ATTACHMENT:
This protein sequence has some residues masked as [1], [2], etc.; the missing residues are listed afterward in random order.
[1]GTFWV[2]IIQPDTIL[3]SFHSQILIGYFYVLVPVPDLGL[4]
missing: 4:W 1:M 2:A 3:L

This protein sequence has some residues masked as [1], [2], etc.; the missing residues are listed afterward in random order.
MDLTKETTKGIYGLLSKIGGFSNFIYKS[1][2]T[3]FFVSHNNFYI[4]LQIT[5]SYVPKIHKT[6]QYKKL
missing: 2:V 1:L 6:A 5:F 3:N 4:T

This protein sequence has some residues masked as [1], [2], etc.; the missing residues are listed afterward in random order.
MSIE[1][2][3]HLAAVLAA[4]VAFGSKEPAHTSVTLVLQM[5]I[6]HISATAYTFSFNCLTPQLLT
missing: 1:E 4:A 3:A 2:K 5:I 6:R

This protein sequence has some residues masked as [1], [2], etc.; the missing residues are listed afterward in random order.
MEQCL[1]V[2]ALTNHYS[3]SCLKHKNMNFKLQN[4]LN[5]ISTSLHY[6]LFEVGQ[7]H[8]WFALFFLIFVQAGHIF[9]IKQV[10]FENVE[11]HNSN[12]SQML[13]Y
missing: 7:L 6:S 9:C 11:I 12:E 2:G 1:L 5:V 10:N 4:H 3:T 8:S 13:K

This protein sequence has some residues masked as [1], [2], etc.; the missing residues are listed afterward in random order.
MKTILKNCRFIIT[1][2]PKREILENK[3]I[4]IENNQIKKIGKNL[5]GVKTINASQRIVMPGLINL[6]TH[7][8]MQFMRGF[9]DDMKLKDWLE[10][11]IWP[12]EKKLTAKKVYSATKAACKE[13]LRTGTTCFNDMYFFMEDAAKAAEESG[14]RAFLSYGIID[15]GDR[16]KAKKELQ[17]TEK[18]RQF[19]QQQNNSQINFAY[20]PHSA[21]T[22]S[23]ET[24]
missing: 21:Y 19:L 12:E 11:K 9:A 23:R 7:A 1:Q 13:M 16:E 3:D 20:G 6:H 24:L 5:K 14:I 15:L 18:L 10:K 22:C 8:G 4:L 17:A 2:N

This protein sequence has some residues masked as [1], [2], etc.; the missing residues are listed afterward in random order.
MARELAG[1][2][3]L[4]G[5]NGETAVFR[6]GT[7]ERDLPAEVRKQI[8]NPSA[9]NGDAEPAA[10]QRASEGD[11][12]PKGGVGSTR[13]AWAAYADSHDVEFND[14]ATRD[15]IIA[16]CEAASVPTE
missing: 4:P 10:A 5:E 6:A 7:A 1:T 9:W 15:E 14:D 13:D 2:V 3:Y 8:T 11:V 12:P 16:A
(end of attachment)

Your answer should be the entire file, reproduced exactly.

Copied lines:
This protein sequence has some residues masked as [1], [2], etc.; the missing residues are listed afterward in random order.
[1]GTFWV[2]IIQPDTIL[3]SFHSQILIGYFYVLVPVPDLGL[4]
missing: 4:W 1:M 2:A 3:L

This protein sequence has some residues masked as [1], [2], etc.; the missing residues are listed afterward in random order.
MDLTKETTKGIYGLLSKIGGFSNFIYKS[1][2]T[3]FFVSHNNFYI[4]LQIT[5]SYVPKIHKT[6]QYKKL
missing: 2:V 1:L 6:A 5:F 3:N 4:T

This protein sequence has some residues masked as [1], [2], etc.; the missing residues are listed afterward in random order.
MSIE[1][2][3]HLAAVLAA[4]VAFGSKEPAHTSVTLVLQM[5]I[6]HISATAYTFSFNCLTPQLLT
missing: 1:E 4:A 3:A 2:K 5:I 6:R

This protein sequence has some residues masked as [1], [2], etc.; the missing residues are listed afterward in random order.
MEQCL[1]V[2]ALTNHYS[3]SCLKHKNMNFKLQN[4]LN[5]ISTSLHY[6]LFEVGQ[7]H[8]WFALFFLIFVQAGHIF[9]IKQV[10]FENVE[11]HNSN[12]SQML[13]Y
missing: 7:L 6:S 9:C 11:I 12:E 2:G 1:L 5:V 10:N 4:H 3:T 8:S 13:K

This protein sequence has some residues masked as [1], [2], etc.; the missing residues are listed afterward in random order.
MKTILKNCRFIIT[1][2]PKREILENK[3]I[4]IENNQIKKIGKNL[5]GVKTINASQRIVMPGLINL[6]TH[7][8]MQFMRGF[9]DDMKLKDWLE[10][11]IWP[12]EKKLTAKKVYSATKAACKE[13]LRTGTTCFNDMYFFMEDAAKAAEESG[14]RAFLSYGIID[15]GDR[16]KAKKELQ[17]TEK[18]RQF[19]QQQNNSQINFAY[20]PHSA[21]T[22]S[23]ET[24]
missing: 21:Y 19:L 12:E 11:K 9:A 23:R 7:A 1:Q 13:M 16:E 3:D 20:G 6:H 24:L 5:K 14:I 15:L 18:L 10:K 22:C 8:G 4:L 17:A 2:N

This protein sequence has some residues masked as [1], [2], etc.; the missing residues are listed afterward in random order.
MARELAG[1][2][3]L[4]G[5]NGETAVFR[6]GT[7]ERDLPAEVRKQI[8]NPSA[9]NGDAEPAA[10]QRASEGD[11][12]PKGGVGSTR[13]AWAAYADSHDVEFND[14]ATRD[15]IIA[16]CEAASVPTE
missing: 4:P 10:A 5:E 6:A 7:A 1:T 9:W 15:E 14:D 13:D 2:V 3:Y 8:T 11:V 12:P 16:A